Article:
Prior trials of out-of-hospital cardiac arrest of presumed cardiac etiology have demonstrated improved survival and neurologic function when patients are treated with therapeutic hypothermia. Questions remain as to the optimal target temperature for therapeutic hypothermia. In this international study of patients with out-of-hospital cardiac arrest, 950 patients were randomly assigned to therapeutic hypothermia at a target temperature of either 33°C or 36°C. Treating physicians were aware of the patient’s assignment and all therapies to achieve targets were at the treating center’s discretion. Mean follow-up was 256 days and the primary outcome was death with secondary outcomes including assessments of neurological recovery. No benefit was observed with treatment to target temperature of 33°C. Compared to patients treated to 36°C, patients treated to 33°C had similar mortality (hazard ratio, 1.06; 95% CI, 0.89 to 1.28; P=0.51) and neurologic recovery (risk ratio, 1.02; 95% CI, 0.88 to 1.16; P=0.78) Pre-specified sub-group analyses also failed to demonstrate statistically significant differences between the two target temperatures.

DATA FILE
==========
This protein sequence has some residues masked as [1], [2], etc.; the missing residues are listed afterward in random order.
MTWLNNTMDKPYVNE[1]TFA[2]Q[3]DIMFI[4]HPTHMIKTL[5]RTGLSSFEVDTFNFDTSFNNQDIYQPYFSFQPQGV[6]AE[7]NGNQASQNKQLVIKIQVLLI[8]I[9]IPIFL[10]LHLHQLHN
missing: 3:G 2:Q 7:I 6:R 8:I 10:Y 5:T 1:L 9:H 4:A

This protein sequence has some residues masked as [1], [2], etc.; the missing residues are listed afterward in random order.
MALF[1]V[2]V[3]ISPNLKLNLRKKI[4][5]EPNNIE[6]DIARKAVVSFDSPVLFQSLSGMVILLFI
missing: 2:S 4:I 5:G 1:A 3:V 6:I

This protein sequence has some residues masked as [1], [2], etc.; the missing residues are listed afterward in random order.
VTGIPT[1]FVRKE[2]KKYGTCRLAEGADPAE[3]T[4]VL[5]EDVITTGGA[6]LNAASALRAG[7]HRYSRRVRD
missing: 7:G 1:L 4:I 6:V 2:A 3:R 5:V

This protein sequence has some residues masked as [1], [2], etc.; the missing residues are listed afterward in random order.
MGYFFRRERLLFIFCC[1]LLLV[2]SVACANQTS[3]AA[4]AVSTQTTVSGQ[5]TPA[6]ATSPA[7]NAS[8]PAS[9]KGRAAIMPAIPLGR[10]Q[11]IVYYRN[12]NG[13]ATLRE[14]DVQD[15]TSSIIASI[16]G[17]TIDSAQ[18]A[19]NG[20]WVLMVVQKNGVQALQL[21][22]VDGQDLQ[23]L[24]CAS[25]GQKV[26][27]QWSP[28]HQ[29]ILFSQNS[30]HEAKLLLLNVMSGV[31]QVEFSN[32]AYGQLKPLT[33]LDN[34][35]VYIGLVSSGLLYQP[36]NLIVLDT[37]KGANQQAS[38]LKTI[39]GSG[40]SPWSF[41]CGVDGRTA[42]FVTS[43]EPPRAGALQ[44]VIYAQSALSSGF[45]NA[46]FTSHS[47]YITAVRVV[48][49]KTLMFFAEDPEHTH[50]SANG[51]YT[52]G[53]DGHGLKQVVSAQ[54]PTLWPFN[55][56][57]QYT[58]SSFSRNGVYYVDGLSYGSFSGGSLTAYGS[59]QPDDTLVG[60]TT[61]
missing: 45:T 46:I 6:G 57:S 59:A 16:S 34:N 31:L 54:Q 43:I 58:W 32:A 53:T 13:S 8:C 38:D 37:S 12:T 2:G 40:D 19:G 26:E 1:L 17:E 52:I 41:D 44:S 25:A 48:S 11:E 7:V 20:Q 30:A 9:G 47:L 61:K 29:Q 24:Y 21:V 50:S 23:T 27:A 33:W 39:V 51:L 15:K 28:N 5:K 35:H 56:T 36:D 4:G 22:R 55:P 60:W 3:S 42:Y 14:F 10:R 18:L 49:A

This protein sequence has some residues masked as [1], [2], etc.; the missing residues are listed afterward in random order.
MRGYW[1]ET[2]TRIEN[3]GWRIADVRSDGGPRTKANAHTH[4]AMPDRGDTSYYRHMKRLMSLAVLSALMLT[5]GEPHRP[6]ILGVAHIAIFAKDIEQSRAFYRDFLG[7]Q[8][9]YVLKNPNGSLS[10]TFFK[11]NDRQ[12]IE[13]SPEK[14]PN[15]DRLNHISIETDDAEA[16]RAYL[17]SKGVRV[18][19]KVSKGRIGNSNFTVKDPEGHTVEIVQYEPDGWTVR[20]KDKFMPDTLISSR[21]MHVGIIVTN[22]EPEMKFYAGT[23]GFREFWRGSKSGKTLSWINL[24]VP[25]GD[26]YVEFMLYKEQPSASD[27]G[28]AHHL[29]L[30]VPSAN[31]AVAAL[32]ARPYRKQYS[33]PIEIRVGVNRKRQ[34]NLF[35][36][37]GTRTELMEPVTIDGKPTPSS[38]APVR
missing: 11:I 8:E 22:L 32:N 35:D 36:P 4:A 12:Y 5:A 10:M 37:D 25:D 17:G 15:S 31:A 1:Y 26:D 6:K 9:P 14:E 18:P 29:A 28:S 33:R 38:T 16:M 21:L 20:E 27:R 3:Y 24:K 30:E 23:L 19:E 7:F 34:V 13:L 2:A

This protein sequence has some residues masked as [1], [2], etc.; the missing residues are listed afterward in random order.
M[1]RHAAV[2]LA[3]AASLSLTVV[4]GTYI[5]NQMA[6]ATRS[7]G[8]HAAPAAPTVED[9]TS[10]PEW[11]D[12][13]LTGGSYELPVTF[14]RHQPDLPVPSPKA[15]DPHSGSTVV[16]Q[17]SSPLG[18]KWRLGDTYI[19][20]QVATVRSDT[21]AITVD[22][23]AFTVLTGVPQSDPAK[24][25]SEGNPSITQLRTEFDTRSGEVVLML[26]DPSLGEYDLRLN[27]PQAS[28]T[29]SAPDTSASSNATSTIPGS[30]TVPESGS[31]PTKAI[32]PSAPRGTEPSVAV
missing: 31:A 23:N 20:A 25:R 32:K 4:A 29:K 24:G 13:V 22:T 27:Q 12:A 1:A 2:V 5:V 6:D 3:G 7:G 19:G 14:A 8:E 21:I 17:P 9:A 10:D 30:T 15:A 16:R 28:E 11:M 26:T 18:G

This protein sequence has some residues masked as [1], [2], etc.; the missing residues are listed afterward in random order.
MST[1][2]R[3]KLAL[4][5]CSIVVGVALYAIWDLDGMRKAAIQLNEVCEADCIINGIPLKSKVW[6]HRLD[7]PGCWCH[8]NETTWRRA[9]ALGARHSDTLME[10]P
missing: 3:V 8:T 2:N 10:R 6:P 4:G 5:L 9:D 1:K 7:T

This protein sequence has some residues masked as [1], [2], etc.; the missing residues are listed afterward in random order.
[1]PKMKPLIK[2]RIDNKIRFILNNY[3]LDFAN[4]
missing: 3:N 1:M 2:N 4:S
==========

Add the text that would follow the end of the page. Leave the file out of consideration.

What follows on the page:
In this study of patients suffering out-of-hospital cardiac arrest, there was no benefit seen in cooling to a target of 33°C as opposed 36°C. This study raises questions as to the benefits of hypothermia in cardiac arrest. It may be that patient cooling results in avoidance of fever and thereby improves outcomes, rather than cooling itself providing patient benefit.
Summarized by Steven M. Bradley and Hussain Contractor
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